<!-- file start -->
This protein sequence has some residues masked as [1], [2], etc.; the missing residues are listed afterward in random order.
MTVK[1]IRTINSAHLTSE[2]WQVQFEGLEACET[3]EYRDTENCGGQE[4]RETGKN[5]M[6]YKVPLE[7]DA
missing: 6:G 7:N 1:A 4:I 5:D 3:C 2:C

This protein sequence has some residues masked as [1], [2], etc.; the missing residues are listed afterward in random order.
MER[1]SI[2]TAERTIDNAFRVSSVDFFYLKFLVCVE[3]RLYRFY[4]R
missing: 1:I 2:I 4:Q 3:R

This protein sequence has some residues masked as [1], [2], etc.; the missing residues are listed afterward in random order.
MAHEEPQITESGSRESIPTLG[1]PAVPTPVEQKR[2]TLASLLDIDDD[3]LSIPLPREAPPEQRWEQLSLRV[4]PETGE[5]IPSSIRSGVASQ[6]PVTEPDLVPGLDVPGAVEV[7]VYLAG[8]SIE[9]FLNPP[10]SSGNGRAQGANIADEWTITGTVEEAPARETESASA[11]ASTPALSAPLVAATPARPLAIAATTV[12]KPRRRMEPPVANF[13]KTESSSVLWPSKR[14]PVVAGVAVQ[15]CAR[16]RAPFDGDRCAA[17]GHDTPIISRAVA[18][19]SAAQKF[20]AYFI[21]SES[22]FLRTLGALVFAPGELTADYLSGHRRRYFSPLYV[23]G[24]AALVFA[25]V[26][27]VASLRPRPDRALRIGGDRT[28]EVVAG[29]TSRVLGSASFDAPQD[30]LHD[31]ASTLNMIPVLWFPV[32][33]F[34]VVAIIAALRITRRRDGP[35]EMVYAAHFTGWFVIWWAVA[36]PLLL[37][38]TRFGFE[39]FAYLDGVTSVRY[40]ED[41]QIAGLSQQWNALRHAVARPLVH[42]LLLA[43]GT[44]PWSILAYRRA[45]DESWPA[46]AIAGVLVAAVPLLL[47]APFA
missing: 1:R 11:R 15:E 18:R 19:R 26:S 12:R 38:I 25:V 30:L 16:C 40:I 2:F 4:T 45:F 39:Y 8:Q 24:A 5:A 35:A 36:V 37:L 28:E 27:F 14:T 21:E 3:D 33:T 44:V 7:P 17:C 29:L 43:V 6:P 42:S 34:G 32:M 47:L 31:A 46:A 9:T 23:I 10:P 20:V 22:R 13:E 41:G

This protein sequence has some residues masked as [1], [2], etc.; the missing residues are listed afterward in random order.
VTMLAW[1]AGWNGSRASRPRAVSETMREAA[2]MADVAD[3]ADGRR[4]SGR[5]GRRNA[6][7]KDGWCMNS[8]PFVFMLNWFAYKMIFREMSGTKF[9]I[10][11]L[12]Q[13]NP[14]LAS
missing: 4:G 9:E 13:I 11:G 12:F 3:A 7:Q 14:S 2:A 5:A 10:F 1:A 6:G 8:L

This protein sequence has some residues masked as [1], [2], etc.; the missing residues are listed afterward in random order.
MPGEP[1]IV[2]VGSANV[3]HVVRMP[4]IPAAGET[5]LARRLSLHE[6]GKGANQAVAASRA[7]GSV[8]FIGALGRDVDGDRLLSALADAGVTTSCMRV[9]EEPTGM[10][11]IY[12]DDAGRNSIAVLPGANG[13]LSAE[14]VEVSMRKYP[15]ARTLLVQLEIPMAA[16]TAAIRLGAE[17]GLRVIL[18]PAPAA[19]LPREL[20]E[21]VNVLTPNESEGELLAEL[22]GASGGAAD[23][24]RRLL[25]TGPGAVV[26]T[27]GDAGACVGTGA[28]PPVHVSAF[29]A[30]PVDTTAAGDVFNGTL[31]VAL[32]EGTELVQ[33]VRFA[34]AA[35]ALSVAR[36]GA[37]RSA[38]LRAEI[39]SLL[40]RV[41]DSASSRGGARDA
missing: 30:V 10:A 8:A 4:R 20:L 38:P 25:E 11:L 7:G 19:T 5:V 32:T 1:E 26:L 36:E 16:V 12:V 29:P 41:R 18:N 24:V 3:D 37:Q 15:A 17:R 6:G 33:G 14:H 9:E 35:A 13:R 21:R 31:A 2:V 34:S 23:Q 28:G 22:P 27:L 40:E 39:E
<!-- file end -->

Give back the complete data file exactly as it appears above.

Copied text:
This protein sequence has some residues masked as [1], [2], etc.; the missing residues are listed afterward in random order.
MTVK[1]IRTINSAHLTSE[2]WQVQFEGLEACET[3]EYRDTENCGGQE[4]RETGKN[5]M[6]YKVPLE[7]DA
missing: 6:G 7:N 1:A 4:I 5:D 3:C 2:C

This protein sequence has some residues masked as [1], [2], etc.; the missing residues are listed afterward in random order.
MER[1]SI[2]TAERTIDNAFRVSSVDFFYLKFLVCVE[3]RLYRFY[4]R
missing: 1:I 2:I 4:Q 3:R

This protein sequence has some residues masked as [1], [2], etc.; the missing residues are listed afterward in random order.
MAHEEPQITESGSRESIPTLG[1]PAVPTPVEQKR[2]TLASLLDIDDD[3]LSIPLPREAPPEQRWEQLSLRV[4]PETGE[5]IPSSIRSGVASQ[6]PVTEPDLVPGLDVPGAVEV[7]VYLAG[8]SIE[9]FLNPP[10]SSGNGRAQGANIADEWTITGTVEEAPARETESASA[11]ASTPALSAPLVAATPARPLAIAATTV[12]KPRRRMEPPVANF[13]KTESSSVLWPSKR[14]PVVAGVAVQ[15]CAR[16]RAPFDGDRCAA[17]GHDTPIISRAVA[18][19]SAAQKF[20]AYFI[21]SES[22]FLRTLGALVFAPGELTADYLSGHRRRYFSPLYV[23]G[24]AALVFA[25]V[26][27]VASLRPRPDRALRIGGDRT[28]EVVAG[29]TSRVLGSASFDAPQD[30]LHD[31]ASTLNMIPVLWFPV[32][33]F[34]VVAIIAALRITRRRDGP[35]EMVYAAHFTGWFVIWWAVA[36]PLLL[37][38]TRFGFE[39]FAYLDGVTSVRY[40]ED[41]QIAGLSQQWNALRHAVARPLVH[42]LLLA[43]GT[44]PWSILAYRRA[45]DESWPA[46]AIAGVLVAAVPLLL[47]APFA
missing: 1:R 11:R 15:E 18:R 19:R 26:S 12:R 38:I 25:V 30:L 16:C 40:I 2:F 4:T 45:F 39:Y 8:Q 24:A 5:A 35:A 36:V 37:L 28:E 27:F 14:T 21:E 3:D 33:T 44:V 7:P 17:C 29:L 43:V 6:P 42:S 34:G 32:M 47:L 31:A 46:A 9:T 23:I 10:P 20:V 22:R 13:E 41:G

This protein sequence has some residues masked as [1], [2], etc.; the missing residues are listed afterward in random order.
VTMLAW[1]AGWNGSRASRPRAVSETMREAA[2]MADVAD[3]ADGRR[4]SGR[5]GRRNA[6][7]KDGWCMNS[8]PFVFMLNWFAYKMIFREMSGTKF[9]I[10][11]L[12]Q[13]NP[14]LAS
missing: 4:G 9:E 13:I 11:G 12:F 3:A 7:Q 14:S 2:A 5:A 10:F 1:A 6:G 8:L

This protein sequence has some residues masked as [1], [2], etc.; the missing residues are listed afterward in random order.
MPGEP[1]IV[2]VGSANV[3]HVVRMP[4]IPAAGET[5]LARRLSLHE[6]GKGANQAVAASRA[7]GSV[8]FIGALGRDVDGDRLLSALADAGVTTSCMRV[9]EEPTGM[10][11]IY[12]DDAGRNSIAVLPGANG[13]LSAE[14]VEVSMRKYP[15]ARTLLVQLEIPMAA[16]TAAIRLGAE[17]GLRVIL[18]PAPAA[19]LPREL[20]E[21]VNVLTPNESEGELLAEL[22]GASGGAAD[23][24]RRLL[25]TGPGAVV[26]T[27]GDAGACVGTGA[28]PPVHVSAF[29]A[30]PVDTTAAGDVFNGTL[31]VAL[32]EGTELVQ[33]VRFA[34]AA[35]ALSVAR[36]GA[37]RSA[38]LRAEI[39]SLL[40]RV[41]DSASSRGGARDA
missing: 30:V 10:A 8:A 4:R 20:L 38:P 25:E 11:L 7:G 19:T 5:V 32:T 1:E 26:L 36:E 16:V 12:V 29:P 41:R 18:N 24:V 3:D 37:Q 15:A 17:R 6:G 33:G 14:H 9:E 35:A 13:R 21:R 31:A 2:V 34:S 23:Q 28:G 22:P 27:L 40:E 39:E